"On the Verge" finds Wyndorf turning his attention to world affairs,
opening ominously with a strummed acoustic guitar and a subtle
piece of Dubya-baiting:
"Looks like snow is gonna fall
And I'm just waiting at the station,
Hey brother have you got the time
To share a cup of radiation?
Looks like big dog is on the move
Tellin' the little doggies what to do
Hey sister, have you heard the news?
Gonna be a better place for me and you."
Moving from its initially dark, almost gothic vistas to a
rousing speed-metal climax, with Wyndorf repeatedly howling
the incantation, "Take me Jesus, take me Allah, rape me in
my room/ Torch our days in paranoia as we gorge ourselves
on gloom," "On the Verge" is a bona fide Monster Magnet
classic, and along with "Radiation Day" and the title track,
forms the thematic core of the album.
"Radiation Day" finds the band pillaging a few riffs from those favorites of
stoner-rock types everywhere, Black Sabbath (by way of
their more recent disciples, Pantera), as Wyndorf spews
anti-corporate venom ("They got a pill that'll guarantee
you a hard one") and Mundell offers up a searing Iommi-esque
solo straight out of Sabotage. "Monolithic" veers
over to a more bass-heavy, Stooges-styled "loose" groove,
with Wyndorf this time excoriating not the fat cats themselves,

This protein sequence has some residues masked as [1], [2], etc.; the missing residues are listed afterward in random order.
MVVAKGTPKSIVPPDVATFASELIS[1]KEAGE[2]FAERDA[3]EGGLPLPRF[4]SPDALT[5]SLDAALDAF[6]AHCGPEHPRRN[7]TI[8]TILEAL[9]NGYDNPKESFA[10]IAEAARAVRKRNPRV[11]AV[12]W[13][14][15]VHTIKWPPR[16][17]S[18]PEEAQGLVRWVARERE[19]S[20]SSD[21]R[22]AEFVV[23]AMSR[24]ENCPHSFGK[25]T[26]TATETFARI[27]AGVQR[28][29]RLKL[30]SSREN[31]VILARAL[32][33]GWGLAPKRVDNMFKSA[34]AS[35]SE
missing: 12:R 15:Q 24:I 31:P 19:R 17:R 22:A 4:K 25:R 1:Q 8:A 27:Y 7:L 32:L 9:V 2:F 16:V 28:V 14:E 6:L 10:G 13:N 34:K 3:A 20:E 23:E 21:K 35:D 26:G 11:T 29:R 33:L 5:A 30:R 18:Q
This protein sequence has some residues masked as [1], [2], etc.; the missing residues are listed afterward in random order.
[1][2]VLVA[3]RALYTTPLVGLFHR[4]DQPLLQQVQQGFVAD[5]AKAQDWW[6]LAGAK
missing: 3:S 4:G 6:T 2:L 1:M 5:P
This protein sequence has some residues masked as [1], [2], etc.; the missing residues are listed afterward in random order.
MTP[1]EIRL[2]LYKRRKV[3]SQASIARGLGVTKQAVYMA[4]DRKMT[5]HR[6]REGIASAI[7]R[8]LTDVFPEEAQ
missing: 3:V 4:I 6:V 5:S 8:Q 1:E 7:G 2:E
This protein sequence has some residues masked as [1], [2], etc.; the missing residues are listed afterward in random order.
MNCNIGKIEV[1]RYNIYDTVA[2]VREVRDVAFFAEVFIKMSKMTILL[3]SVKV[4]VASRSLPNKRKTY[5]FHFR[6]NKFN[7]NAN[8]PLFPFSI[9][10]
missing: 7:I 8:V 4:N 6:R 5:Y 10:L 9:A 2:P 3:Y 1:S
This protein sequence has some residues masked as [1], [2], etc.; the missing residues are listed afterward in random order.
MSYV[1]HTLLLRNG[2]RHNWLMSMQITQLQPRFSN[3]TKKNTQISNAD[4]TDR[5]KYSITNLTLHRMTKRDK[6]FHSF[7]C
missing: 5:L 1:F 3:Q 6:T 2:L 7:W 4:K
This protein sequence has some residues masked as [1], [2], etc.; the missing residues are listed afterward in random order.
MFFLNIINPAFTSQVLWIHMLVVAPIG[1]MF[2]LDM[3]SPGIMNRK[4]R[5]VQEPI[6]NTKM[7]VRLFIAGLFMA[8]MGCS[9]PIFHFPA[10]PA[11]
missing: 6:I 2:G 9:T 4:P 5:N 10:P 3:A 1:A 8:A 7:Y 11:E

but instead the narcissistic generation of young consumers too
brainwashed to even question corporate culture:
"You're from the soft generation
Like a doggie with a bone
You like your lame fuckin' music
You love talkin' on your phone
You're stone monolithic
I smell it on your breath
You got about nothing to say
So buy your stupid garbage
And love yourself to death
Till daddy takes your T-Bird away."
Not one to let himself off the hook, Wyndorf turns his critical
gaze inward on the catchy, hard-riffing "Unbroken (Hotel Baby),"
in which he satirizes the very Dionysian "rock-star" lifestyle of
which he has heartily indulged in the past: "Come on back to
the hotel baby, " he sings, "I can be what you want me to be/ You
can choke on your own medication/ I can watch myself on TV."
Such self-loathing sentiments could have come from Pink Floyd's
existential classic The Wall, and the Floydian vibe here
only increases with a cover of the angst-ridden "There's No Way Out
of Here" from Floyd guitarist David Gilmour's eponymous,
underrated debut solo album with its recognition that in the
material world "There's no time to be lost/ You'll pay the
cost/ If you say no." "Too Bad," a laid-back kiss-off to an
ex-flame featuring bongos (!) and "Eastern"-sounding
instrumentation, and an update of the Velvet Underground's
exotic classic "Venus in Furs" (love that backbeat!) draw together
the themes of sexuality and paranoia that pervade Monolithic
Baby! as a whole.
Overall, while not a perfect album songs like "Master of Light" and
"Ultimate Everything" seem a tad formulaic and slightly out of place,
a sop to fans of the band's "space-rock" era pre-Powertrip
Monolithic Baby is nevertheless a strong comeback effort
for Monster Magnet, for the most part a consolidation of the things
the band does best. In these "stone monolithic" times, those who still
believe that mind and the body shouldn't be mutually exclusive entities
when it comes to rock 'n' roll will be heartened to find out that
Dave Wyndorf still feels that way, too.